On getting your facts right

1/02/2014 01:16:00 PM
As you can see, nearly all the increase in inequality has been concentrated within the wealthiest 1%. Bret Stephens relies on a dataset that does not record the incomes of the wealthiest 1% to argue that there has been no increase in inequality.
In my principles of macroeconomics class, I make sure my students know about all the major macro data sources and how to interpret them. Paul Krugman explains why this is a critically important skill.

In this case, Bret Stephens's biggest error was in using census data to look at incomes of the few richest individuals in the US. That's problematic because the census data is "top coded" which means they truncate all data values above a predetermined threshold. In this case, all millionaires sampled by the census bureau have their incomes recorded as $999,999. Given that nominal incomes rise with inflation, this means that over time an increasing share of the sample will be at the top coded threshold, resulting in compression of the measured income distribution regardless of whether inequality actually rose or fell. All you can really say from this data is that inequality among the poorest 99% of Americans hasn't changed much, which is something we already know--the growth in inequality has been concentrated within the wealthiest 1%, whose actual incomes are not recorded in the dataset Stephens used.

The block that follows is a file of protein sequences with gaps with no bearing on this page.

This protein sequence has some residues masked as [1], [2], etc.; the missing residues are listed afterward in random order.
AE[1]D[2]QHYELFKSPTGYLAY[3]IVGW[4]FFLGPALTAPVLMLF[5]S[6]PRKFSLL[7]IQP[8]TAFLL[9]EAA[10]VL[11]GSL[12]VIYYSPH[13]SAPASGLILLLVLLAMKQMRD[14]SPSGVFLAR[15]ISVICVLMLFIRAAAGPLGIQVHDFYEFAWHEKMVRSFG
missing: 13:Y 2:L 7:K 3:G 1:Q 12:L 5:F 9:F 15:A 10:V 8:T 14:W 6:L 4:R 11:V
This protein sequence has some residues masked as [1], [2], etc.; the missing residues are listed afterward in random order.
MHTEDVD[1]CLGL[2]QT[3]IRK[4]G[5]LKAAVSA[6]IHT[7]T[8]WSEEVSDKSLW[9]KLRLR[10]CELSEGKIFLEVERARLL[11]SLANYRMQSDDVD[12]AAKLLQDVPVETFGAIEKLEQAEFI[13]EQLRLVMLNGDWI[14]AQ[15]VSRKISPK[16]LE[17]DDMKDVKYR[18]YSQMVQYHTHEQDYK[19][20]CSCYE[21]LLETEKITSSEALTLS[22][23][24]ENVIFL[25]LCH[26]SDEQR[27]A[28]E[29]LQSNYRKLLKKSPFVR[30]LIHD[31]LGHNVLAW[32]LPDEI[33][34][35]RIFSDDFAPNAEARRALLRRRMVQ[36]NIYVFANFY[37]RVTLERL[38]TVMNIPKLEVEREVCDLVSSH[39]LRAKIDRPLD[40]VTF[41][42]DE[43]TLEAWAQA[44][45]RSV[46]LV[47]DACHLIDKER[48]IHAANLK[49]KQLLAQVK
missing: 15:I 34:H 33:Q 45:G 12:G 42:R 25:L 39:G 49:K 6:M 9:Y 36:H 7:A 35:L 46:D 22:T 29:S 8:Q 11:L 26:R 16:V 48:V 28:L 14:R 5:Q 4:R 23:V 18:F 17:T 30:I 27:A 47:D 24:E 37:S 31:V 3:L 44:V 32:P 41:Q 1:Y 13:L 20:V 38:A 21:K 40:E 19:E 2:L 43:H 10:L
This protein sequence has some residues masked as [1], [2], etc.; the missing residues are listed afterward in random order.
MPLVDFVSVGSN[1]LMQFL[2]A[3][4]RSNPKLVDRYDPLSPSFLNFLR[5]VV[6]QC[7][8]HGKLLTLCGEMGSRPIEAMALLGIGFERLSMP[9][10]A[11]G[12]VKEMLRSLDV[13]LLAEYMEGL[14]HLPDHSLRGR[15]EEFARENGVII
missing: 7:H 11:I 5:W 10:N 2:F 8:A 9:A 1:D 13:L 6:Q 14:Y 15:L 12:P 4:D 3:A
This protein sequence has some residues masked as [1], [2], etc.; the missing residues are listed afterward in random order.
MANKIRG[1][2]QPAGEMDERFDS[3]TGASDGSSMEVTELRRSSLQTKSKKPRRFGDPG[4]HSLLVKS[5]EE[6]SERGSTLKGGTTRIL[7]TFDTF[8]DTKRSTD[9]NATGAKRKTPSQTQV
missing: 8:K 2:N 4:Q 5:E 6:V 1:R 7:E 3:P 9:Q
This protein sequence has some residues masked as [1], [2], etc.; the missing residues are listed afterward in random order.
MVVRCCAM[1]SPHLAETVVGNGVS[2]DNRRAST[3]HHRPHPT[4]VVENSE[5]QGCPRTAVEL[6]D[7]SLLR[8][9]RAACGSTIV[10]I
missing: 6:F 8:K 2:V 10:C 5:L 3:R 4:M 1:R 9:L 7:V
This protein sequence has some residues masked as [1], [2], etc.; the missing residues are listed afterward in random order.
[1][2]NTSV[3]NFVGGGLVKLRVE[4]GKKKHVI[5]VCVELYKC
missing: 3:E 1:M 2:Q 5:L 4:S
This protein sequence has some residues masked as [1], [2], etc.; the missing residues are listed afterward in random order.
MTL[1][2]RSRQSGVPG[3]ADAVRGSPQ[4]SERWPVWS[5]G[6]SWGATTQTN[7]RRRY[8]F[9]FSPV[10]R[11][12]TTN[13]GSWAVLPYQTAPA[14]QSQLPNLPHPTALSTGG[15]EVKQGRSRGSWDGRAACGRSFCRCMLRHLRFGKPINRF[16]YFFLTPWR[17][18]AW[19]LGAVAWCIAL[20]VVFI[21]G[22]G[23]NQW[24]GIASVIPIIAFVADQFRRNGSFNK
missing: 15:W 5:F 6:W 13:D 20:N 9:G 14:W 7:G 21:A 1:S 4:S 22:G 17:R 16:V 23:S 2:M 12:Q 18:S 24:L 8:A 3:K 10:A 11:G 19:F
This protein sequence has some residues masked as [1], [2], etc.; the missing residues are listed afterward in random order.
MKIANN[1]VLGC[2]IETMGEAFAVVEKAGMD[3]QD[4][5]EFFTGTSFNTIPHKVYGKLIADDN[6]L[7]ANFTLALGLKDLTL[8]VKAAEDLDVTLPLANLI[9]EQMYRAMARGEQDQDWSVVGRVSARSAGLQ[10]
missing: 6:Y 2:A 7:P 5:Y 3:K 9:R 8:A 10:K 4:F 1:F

Knowing how to find and use data is a critical principles of macro skill, and Bret Stephens hasn't got it. Such a mistake might be forgivable if it only happened once; unfortunately all this has happened before, and I'm betting it will happen again.